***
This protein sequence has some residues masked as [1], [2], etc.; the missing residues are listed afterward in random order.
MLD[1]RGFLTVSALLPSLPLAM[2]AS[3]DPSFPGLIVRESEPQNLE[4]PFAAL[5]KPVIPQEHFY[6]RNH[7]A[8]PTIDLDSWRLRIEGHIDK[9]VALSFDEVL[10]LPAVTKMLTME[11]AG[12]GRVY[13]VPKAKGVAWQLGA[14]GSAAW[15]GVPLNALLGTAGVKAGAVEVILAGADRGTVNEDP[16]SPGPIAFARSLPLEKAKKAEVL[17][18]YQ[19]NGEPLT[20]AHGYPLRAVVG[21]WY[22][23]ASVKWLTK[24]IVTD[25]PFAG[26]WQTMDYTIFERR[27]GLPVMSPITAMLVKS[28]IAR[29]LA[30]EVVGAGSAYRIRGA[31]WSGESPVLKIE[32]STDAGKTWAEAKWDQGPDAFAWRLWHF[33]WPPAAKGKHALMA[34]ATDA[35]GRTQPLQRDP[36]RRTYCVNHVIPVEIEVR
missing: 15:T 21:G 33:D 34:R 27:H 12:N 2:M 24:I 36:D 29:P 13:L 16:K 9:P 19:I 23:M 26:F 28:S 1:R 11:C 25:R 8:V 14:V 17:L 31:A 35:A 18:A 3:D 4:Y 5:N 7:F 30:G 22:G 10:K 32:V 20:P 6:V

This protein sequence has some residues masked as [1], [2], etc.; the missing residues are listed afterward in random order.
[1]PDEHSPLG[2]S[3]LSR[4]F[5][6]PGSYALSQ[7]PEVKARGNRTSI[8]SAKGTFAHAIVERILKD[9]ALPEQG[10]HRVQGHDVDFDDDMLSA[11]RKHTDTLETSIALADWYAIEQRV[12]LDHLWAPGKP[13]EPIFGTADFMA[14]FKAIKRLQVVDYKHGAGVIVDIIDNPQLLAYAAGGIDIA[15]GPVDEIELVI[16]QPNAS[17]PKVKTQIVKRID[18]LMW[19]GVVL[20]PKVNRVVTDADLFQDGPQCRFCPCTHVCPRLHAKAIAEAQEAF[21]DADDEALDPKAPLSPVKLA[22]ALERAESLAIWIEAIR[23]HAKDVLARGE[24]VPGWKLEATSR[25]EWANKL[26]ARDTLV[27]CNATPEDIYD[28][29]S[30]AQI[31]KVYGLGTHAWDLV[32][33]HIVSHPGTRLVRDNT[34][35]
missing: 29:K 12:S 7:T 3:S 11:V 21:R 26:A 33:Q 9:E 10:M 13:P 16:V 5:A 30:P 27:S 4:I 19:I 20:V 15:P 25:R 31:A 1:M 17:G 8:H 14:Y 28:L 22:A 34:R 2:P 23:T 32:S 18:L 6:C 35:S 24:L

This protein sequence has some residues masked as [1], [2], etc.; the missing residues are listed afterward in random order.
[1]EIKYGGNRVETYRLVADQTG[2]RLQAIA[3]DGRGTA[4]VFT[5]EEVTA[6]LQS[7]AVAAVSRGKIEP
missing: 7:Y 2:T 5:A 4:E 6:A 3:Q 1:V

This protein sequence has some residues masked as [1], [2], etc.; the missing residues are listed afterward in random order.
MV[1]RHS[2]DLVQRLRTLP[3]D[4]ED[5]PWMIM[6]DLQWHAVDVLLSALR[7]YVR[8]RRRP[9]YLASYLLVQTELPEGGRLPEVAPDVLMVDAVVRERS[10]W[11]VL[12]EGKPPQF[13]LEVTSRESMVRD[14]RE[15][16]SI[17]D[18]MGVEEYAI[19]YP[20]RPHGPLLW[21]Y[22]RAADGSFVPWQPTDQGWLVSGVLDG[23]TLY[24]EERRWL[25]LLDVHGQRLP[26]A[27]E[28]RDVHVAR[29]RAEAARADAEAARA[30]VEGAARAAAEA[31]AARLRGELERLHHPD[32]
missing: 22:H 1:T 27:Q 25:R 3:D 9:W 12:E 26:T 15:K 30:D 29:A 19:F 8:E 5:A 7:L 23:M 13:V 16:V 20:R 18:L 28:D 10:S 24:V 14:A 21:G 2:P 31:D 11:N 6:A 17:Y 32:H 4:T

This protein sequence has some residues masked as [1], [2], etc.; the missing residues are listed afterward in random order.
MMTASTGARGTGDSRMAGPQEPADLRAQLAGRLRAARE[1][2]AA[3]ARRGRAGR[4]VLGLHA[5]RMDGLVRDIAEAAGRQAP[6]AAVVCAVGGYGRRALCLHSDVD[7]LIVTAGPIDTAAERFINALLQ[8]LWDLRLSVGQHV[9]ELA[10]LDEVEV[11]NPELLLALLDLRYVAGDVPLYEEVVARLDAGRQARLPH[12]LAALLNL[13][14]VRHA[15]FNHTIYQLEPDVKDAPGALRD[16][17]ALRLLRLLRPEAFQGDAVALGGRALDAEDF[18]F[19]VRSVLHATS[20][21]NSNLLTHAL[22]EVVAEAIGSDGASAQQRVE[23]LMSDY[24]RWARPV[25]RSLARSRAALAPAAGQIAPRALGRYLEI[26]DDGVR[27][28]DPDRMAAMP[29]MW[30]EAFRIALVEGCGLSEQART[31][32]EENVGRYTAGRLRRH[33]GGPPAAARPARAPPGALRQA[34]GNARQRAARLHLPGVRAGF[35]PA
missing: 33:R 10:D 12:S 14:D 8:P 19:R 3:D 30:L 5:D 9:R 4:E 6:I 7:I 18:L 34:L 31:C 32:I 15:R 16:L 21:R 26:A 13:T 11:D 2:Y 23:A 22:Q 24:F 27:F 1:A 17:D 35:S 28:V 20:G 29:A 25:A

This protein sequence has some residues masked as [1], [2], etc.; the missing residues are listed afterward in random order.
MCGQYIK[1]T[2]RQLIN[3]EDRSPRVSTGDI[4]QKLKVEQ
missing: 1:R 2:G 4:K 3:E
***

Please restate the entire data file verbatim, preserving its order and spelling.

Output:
This protein sequence has some residues masked as [1], [2], etc.; the missing residues are listed afterward in random order.
MLD[1]RGFLTVSALLPSLPLAM[2]AS[3]DPSFPGLIVRESEPQNLE[4]PFAAL[5]KPVIPQEHFY[6]RNH[7]A[8]PTIDLDSWRLRIEGHIDK[9]VALSFDEVL[10]LPAVTKMLTME[11]AG[12]GRVY[13]VPKAKGVAWQLGA[14]GSAAW[15]GVPLNALLGTAGVKAGAVEVILAGADRGTVNEDP[16]SPGPIAFARSLPLEKAKKAEVL[17][18]YQ[19]NGEPLT[20]AHGYPLRAVVG[21]WY[22][23]ASVKWLTK[24]IVTD[25]PFAG[26]WQTMDYTIFERR[27]GLPVMSPITAMLVKS[28]IAR[29]LA[30]EVVGAGSAYRIRGA[31]WSGESPVLKIE[32]STDAGKTWAEAKWDQGPDAFAWRLWHF[33]WPPAAKGKHALMA[34]ATDA[35]GRTQPLQRDP[36]RRTYCVNHVIPVEIEVR
missing: 15:T 21:G 33:D 34:R 27:H 12:N 2:M 24:I 36:D 29:P 13:L 16:K 9:P 19:I 23:M 26:F 28:S 1:R 11:C 25:R 8:V 14:V 17:L 31:A 35:A 18:A 3:D 4:Y 5:N 7:F 30:G 22:G 10:K 32:V 20:P 6:V

This protein sequence has some residues masked as [1], [2], etc.; the missing residues are listed afterward in random order.
[1]PDEHSPLG[2]S[3]LSR[4]F[5][6]PGSYALSQ[7]PEVKARGNRTSI[8]SAKGTFAHAIVERILKD[9]ALPEQG[10]HRVQGHDVDFDDDMLSA[11]RKHTDTLETSIALADWYAIEQRV[12]LDHLWAPGKP[13]EPIFGTADFMA[14]FKAIKRLQVVDYKHGAGVIVDIIDNPQLLAYAAGGIDIA[15]GPVDEIELVI[16]QPNAS[17]PKVKTQIVKRID[18]LMW[19]GVVL[20]PKVNRVVTDADLFQDGPQCRFCPCTHVCPRLHAKAIAEAQEAF[21]DADDEALDPKAPLSPVKLA[22]ALERAESLAIWIEAIR[23]HAKDVLARGE[24]VPGWKLEATSR[25]EWANKL[26]ARDTLV[27]CNATPEDIYD[28][29]S[30]AQI[31]KVYGLGTHAWDLV[32][33]HIVSHPGTRLVRDNT[34][35]
missing: 29:K 12:S 7:T 3:S 11:V 21:R 26:A 33:Q 9:E 10:M 13:P 16:V 5:A 30:P 27:S 4:I 19:I 20:V 15:P 25:R 31:A 1:M 17:G 8:H 14:Y 28:L 22:A 34:R 2:P 23:T 32:S 18:L 6:C 35:S 24:L

This protein sequence has some residues masked as [1], [2], etc.; the missing residues are listed afterward in random order.
[1]EIKYGGNRVETYRLVADQTG[2]RLQAIA[3]DGRGTA[4]VFT[5]EEVTA[6]LQS[7]AVAAVSRGKIEP
missing: 7:Y 2:T 5:A 4:E 6:A 3:Q 1:V

This protein sequence has some residues masked as [1], [2], etc.; the missing residues are listed afterward in random order.
MV[1]RHS[2]DLVQRLRTLP[3]D[4]ED[5]PWMIM[6]DLQWHAVDVLLSALR[7]YVR[8]RRRP[9]YLASYLLVQTELPEGGRLPEVAPDVLMVDAVVRERS[10]W[11]VL[12]EGKPPQF[13]LEVTSRESMVRD[14]RE[15][16]SI[17]D[18]MGVEEYAI[19]YP[20]RPHGPLLW[21]Y[22]RAADGSFVPWQPTDQGWLVSGVLDG[23]TLY[24]EERRWL[25]LLDVHGQRLP[26]A[27]E[28]RDVHVAR[29]RAEAARADAEAARA[30]VEGAARAAAEA[31]AARLRGELERLHHPD[32]
missing: 22:H 1:T 27:Q 25:R 3:D 9:W 12:E 26:T 15:K 30:D 29:A 19:F 8:E 5:A 7:L 23:M 13:V 16:V 20:R 18:L 28:D 10:S 24:V 14:A 21:G 2:P 31:D 11:N 6:A 17:Y 32:H 4:T

This protein sequence has some residues masked as [1], [2], etc.; the missing residues are listed afterward in random order.
MMTASTGARGTGDSRMAGPQEPADLRAQLAGRLRAARE[1][2]AA[3]ARRGRAGR[4]VLGLHA[5]RMDGLVRDIAEAAGRQAP[6]AAVVCAVGGYGRRALCLHSDVD[7]LIVTAGPIDTAAERFINALLQ[8]LWDLRLSVGQHV[9]ELA[10]LDEVEV[11]NPELLLALLDLRYVAGDVPLYEEVVARLDAGRQARLPH[12]LAALLNL[13][14]VRHA[15]FNHTIYQLEPDVKDAPGALRD[16][17]ALRLLRLLRPEAFQGDAVALGGRALDAEDF[18]F[19]VRSVLHATS[20][21]NSNLLTHAL[22]EVVAEAIGSDGASAQQRVE[23]LMSDY[24]RWARPV[25]RSLARSRAALAPAAGQIAPRALGRYLEI[26]DDGVR[27][28]DPDRMAAMP[29]MW[30]EAFRIALVEGCGLSEQART[31][32]EENVGRYTAGRLRRH[33]GGPPAAARPARAPPGALRQA[34]GNARQRAARLHLPGVRAGF[35]PA
missing: 33:R 10:D 12:S 14:D 8:P 19:R 3:D 30:L 5:D 9:R 4:E 6:I 7:I 18:L 34:L 31:C 32:I 15:R 16:L 21:R 26:A 13:T 11:D 2:Y 23:A 22:Q 24:F 27:F 1:A 17:D 35:S 28:V 20:G 29:A 25:A

This protein sequence has some residues masked as [1], [2], etc.; the missing residues are listed afterward in random order.
MCGQYIK[1]T[2]RQLIN[3]EDRSPRVSTGDI[4]QKLKVEQ
missing: 1:R 2:G 4:K 3:E